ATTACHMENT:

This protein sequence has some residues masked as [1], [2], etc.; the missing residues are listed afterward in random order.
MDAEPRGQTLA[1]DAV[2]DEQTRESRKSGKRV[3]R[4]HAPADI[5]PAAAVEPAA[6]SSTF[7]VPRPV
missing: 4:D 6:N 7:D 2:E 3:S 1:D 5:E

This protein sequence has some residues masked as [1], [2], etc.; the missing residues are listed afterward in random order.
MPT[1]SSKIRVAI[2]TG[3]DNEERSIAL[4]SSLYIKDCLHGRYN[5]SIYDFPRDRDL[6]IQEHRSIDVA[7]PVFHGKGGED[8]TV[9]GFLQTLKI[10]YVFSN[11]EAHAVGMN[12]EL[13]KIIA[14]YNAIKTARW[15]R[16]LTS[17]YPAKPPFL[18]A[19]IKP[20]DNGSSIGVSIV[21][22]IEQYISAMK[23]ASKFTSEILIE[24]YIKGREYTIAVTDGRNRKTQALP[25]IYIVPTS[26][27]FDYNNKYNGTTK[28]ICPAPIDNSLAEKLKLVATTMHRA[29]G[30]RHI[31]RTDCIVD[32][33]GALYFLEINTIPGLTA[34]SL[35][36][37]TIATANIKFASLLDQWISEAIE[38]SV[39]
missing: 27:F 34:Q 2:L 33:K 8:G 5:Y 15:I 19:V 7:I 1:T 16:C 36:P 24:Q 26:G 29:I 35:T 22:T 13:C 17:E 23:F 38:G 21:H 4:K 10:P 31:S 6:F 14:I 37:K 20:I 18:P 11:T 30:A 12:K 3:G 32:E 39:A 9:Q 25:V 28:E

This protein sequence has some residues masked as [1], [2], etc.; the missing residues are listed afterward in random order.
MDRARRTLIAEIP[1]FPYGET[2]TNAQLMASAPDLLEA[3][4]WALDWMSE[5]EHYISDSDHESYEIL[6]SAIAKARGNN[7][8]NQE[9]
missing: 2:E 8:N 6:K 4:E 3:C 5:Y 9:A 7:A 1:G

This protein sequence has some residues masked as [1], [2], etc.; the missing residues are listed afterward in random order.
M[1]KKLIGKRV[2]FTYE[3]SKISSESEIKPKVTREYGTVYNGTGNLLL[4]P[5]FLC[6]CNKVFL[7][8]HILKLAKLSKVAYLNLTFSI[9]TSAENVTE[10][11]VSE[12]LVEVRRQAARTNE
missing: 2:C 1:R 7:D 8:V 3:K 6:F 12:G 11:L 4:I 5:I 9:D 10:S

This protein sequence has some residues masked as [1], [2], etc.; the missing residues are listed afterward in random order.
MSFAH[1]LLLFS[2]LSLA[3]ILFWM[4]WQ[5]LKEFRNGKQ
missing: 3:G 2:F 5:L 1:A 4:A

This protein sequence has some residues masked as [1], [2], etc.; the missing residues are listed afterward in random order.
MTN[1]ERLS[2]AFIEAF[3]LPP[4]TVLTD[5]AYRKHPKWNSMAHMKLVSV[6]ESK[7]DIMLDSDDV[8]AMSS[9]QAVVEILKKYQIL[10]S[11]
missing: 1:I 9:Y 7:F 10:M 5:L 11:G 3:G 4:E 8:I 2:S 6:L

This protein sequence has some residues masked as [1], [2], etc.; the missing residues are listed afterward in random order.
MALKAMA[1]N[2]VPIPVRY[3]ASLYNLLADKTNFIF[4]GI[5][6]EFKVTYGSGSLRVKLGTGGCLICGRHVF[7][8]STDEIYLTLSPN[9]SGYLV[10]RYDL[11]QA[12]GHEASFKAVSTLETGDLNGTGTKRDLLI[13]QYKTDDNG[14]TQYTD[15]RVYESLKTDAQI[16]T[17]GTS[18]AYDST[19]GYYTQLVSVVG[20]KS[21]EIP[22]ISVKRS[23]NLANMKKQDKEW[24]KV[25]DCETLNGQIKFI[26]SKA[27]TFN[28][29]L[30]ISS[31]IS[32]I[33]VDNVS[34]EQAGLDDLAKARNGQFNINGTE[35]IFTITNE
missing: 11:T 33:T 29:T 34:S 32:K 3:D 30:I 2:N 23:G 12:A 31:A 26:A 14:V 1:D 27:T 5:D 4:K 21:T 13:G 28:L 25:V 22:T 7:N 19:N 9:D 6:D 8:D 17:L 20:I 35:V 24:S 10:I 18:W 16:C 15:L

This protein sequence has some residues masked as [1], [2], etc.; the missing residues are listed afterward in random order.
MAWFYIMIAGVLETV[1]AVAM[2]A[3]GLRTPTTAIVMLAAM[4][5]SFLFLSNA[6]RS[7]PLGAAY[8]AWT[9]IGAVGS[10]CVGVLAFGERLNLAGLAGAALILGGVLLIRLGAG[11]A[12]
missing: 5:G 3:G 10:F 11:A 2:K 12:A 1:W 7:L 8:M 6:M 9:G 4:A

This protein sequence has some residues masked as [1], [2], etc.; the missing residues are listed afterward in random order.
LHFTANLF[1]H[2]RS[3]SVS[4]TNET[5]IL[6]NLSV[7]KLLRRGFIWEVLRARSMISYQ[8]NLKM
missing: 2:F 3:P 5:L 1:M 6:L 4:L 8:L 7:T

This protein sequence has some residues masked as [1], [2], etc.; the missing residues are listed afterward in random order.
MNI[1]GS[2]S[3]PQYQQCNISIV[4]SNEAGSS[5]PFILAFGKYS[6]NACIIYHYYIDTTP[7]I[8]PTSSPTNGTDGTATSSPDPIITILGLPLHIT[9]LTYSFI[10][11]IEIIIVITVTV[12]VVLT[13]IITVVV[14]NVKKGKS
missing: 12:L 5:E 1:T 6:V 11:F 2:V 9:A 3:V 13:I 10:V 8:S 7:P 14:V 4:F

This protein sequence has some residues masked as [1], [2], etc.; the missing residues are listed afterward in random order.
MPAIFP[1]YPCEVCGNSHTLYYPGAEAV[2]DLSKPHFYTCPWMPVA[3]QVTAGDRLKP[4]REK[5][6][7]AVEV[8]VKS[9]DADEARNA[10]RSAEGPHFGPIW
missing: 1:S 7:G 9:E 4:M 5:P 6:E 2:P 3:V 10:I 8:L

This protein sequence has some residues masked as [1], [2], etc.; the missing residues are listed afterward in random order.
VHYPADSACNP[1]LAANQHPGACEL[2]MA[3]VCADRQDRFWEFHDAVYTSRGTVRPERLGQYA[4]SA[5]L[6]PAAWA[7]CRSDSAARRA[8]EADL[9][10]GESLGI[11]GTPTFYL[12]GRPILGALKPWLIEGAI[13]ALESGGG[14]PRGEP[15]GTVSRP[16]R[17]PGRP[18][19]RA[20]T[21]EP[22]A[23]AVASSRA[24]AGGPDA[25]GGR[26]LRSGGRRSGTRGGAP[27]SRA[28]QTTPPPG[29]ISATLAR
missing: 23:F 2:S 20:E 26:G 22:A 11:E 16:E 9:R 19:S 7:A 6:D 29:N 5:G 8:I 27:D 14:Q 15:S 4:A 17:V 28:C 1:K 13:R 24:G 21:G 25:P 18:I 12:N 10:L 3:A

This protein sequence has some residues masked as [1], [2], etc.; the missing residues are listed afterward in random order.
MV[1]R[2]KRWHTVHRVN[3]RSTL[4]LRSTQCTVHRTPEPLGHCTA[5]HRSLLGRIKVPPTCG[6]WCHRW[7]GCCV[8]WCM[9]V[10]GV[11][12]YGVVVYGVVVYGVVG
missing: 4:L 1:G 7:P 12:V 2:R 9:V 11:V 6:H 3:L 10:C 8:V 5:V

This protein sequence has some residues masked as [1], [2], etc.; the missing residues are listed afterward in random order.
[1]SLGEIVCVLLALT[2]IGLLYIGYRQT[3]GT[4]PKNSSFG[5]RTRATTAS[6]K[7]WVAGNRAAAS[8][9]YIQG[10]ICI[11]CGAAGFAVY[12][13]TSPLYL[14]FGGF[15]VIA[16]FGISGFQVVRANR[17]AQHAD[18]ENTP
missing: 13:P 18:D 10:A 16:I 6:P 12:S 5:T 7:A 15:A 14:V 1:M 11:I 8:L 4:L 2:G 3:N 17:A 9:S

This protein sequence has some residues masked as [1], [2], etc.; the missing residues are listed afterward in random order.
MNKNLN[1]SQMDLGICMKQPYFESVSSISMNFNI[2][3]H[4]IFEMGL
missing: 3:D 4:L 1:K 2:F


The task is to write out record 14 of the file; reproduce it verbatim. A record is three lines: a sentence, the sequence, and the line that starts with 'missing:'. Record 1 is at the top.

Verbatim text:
This protein sequence has some residues masked as [1], [2], etc.; the missing residues are listed afterward in random order.
[1]SLGEIVCVLLALT[2]IGLLYIGYRQT[3]GT[4]PKNSSFG[5]RTRATTAS[6]K[7]WVAGNRAAAS[8][9]YIQG[10]ICI[11]CGAAGFAVY[12][13]TSPLYL[14]FGGF[15]VIA[16]FGISGFQVVRANR[17]AQHAD[18]ENTP
missing: 13:P 18:D 10:A 16:I 6:P 12:S 5:T 7:A 15:A 14:V 1:M 11:I 8:L 4:L 2:G 3:N 17:A 9:S